After the Brian Matthew interview at the BBC, Paul and John went to the nightclub Dolly’s at 57–58 Jermyn Street, accompanied by Neil Aspinall and Rolling Stones Keith Richards and Brian Jones. Already at the club was Bob Dylan, who’d arrived that afternoon from Copenhagen for a European tour that would start in Dublin on May 5. Later in the night all six men returned to Dylan’s suite at the Mayfair Hotel, where Paul and Dylan played pressings of their latest songs. The ace in Paul’s pack was “Tomorrow Never Knows,” proof, he thought, that the Beatles were at the experimental cutting edge of pop. Dylan didn’t show any emotion and then turned to him and said, “Oh, I get it. You don’t want to be cute anymore.”From “Beatles ’66: The Revolutionary Year” by Steve Turner
It didn’t take long for The Beatles and Bob Dylan to get together. In fact Paul and I met up with him the day he flew in from America. It was in Dolly’s Club and Keith and Brian of The Stones were with us. Afterwards we all went back to Dylan’s room at the Mayfair Hotel. Paul played Bob some of the new tracks The Beatles had just recorded for their next LP album and Dylan fished out a bundle of test-pressings from his own most recent recording sessions.Neil Aspinall – From The Beatles Monthly Book – July 1966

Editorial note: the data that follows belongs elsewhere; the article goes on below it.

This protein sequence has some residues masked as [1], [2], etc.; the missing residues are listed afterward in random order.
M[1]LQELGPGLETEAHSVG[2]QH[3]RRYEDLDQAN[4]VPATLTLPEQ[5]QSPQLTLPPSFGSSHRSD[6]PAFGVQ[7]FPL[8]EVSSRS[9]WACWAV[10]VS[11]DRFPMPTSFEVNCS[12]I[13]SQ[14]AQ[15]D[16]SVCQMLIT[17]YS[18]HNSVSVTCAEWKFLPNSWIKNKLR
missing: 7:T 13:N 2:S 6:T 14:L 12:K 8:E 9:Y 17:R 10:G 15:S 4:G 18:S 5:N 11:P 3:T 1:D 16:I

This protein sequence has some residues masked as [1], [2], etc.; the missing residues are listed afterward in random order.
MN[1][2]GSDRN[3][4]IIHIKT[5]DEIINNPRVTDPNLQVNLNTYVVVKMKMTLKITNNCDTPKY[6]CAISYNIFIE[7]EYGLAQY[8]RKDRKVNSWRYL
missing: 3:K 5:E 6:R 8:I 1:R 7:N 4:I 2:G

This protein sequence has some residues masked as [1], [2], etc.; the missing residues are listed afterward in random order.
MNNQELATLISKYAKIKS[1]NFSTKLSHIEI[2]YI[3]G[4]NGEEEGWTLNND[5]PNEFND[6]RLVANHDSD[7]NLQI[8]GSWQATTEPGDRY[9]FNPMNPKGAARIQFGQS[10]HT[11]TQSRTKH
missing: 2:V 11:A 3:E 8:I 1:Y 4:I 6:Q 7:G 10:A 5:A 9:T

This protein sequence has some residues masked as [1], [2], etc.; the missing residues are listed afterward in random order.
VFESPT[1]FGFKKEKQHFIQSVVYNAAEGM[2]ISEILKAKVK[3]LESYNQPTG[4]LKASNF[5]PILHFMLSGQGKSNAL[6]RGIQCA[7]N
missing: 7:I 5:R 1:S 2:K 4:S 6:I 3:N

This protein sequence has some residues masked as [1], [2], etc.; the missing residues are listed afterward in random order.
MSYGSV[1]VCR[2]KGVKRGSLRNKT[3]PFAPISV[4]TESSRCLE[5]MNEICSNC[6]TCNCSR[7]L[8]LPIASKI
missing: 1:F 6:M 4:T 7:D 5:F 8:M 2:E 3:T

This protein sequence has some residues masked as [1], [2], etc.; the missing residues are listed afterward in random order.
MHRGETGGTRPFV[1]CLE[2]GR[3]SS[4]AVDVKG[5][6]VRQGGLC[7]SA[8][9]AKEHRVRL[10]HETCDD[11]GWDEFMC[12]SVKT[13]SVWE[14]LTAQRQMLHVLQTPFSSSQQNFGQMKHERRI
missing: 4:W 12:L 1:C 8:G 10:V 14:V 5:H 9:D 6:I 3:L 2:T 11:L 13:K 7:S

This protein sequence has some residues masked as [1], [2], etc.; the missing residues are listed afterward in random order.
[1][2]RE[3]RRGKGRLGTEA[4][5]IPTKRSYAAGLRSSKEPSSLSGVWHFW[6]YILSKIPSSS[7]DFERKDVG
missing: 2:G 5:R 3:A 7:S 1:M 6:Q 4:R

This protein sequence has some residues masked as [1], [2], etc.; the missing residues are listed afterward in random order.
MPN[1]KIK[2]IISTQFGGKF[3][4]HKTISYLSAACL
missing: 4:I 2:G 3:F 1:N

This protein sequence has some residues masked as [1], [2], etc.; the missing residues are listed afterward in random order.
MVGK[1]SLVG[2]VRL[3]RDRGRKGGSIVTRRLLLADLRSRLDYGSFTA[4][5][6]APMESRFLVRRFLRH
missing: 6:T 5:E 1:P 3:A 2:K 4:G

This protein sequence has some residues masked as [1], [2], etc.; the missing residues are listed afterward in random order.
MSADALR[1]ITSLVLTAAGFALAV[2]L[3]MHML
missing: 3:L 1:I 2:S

Paul’s relationship with Dylan in 1966, such as it was, seemed to be that of the eager pupil seeking the cool teacher’s approval. Marianne Faithfull was on hand when the Beatle showed up at Dylan’s Mayfair suite, clutching an acetate of the work in progress. Once ushered into Dylan’s presence, he placed the disc on the turntable. Marianne described the scene as “Tomorrow Never Knows” began blaring through the speaker: “Paul was obviously very proud of it and stood back in anticipation, but Dylan just walked out of the room.” (This might have been better than Cilla Black’s reaction. When she was given a preview of the track, she laughed.) Despite the chilly reception, Paul recognized the crosscurrents between his band and Dylan: “… we’re getting more interested now in the content of the songs, whereas Bob Dylan is getting more interested in rock ’n’ roll… we’re both going towards the same thing, I think.”From “Revolver: How the Beatles Re-Imagined Rock ‘n’ Roll” by Robert Rodriguez, 2012